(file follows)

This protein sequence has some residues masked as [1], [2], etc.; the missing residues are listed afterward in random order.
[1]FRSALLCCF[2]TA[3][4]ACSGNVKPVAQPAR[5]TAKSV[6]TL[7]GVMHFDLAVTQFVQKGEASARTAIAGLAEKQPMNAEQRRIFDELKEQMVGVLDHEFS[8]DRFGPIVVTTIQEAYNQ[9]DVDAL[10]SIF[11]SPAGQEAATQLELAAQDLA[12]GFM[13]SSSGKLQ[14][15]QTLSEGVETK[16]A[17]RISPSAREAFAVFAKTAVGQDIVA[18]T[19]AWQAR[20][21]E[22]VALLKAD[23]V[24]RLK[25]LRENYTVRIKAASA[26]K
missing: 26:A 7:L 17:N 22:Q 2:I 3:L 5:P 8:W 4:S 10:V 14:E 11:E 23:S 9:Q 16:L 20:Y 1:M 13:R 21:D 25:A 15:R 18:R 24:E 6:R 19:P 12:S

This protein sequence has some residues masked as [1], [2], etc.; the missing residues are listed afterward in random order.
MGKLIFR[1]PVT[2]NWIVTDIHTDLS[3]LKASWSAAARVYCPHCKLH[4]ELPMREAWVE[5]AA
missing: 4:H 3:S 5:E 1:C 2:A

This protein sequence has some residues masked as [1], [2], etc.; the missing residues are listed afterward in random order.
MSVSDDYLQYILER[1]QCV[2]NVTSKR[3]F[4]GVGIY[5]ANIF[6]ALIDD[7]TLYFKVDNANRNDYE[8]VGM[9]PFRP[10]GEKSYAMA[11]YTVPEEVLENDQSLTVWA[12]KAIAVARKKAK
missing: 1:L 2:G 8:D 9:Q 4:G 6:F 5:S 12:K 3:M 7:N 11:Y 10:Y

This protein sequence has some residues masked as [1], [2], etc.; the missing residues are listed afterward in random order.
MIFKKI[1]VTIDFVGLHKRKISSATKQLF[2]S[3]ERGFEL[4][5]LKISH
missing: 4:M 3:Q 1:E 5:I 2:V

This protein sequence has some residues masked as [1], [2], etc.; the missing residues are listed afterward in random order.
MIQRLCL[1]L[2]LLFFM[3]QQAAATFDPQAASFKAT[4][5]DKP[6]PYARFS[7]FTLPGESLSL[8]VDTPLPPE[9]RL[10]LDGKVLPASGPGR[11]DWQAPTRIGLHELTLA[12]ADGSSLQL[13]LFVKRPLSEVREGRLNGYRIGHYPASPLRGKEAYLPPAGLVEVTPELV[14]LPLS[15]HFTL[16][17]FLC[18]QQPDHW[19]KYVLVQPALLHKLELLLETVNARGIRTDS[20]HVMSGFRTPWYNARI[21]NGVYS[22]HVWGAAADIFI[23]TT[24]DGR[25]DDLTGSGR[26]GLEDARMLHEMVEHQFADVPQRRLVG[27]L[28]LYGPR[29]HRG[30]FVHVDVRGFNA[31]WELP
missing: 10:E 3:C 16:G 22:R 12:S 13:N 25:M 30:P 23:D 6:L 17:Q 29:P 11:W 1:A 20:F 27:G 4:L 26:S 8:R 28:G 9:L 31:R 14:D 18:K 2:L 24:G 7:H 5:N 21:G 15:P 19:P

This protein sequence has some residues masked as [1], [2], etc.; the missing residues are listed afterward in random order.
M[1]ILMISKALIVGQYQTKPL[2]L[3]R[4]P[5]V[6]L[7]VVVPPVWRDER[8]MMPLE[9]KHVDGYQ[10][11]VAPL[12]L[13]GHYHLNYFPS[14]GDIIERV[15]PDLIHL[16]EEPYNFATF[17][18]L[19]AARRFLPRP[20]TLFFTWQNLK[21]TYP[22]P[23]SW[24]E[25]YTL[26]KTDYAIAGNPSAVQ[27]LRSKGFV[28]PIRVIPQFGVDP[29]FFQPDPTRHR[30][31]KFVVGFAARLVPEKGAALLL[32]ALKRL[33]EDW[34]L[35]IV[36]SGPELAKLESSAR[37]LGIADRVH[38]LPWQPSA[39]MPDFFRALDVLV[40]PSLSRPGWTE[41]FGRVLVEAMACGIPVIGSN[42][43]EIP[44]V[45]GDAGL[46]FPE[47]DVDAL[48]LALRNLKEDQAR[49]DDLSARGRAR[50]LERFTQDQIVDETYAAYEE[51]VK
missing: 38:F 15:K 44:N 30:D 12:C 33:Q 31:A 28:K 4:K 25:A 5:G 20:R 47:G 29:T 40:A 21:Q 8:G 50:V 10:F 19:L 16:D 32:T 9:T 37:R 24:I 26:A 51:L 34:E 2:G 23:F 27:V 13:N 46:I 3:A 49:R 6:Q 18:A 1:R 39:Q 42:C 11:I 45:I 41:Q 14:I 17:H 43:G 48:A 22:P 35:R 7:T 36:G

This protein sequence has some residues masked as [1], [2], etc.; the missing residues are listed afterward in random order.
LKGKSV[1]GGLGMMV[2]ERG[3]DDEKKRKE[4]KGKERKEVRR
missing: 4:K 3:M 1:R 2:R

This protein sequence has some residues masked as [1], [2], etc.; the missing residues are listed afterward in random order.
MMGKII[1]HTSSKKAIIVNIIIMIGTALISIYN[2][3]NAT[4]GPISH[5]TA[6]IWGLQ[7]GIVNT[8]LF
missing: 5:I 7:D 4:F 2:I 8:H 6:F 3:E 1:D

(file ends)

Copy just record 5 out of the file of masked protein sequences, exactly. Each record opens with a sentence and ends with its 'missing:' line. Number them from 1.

This protein sequence has some residues masked as [1], [2], etc.; the missing residues are listed afterward in random order.
MIQRLCL[1]L[2]LLFFM[3]QQAAATFDPQAASFKAT[4][5]DKP[6]PYARFS[7]FTLPGESLSL[8]VDTPLPPE[9]RL[10]LDGKVLPASGPGR[11]DWQAPTRIGLHELTLA[12]ADGSSLQL[13]LFVKRPLSEVREGRLNGYRIGHYPASPLRGKEAYLPPAGLVEVTPELV[14]LPLS[15]HFTL[16][17]FLC[18]QQPDHW[19]KYVLVQPALLHKLELLLETVNARGIRTDS[20]HVMSGFRTPWYNARI[21]NGVYS[22]HVWGAAADIFI[23]TT[24]DGR[25]DDLTGSGR[26]GLEDARMLHEMVEHQFADVPQRRLVG[27]L[28]LYGPR[29]HRG[30]FVHVDVRGFNA[31]WELP
missing: 10:E 3:C 16:G 22:R 12:S 13:N 25:M 30:P 23:D 6:L 17:Q 29:P 11:W 1:A 20:F 27:G 4:L 26:S 8:R 28:G 9:L 31:R 14:D 18:K 2:L 24:G 7:H 5:N 21:G 15:P 19:P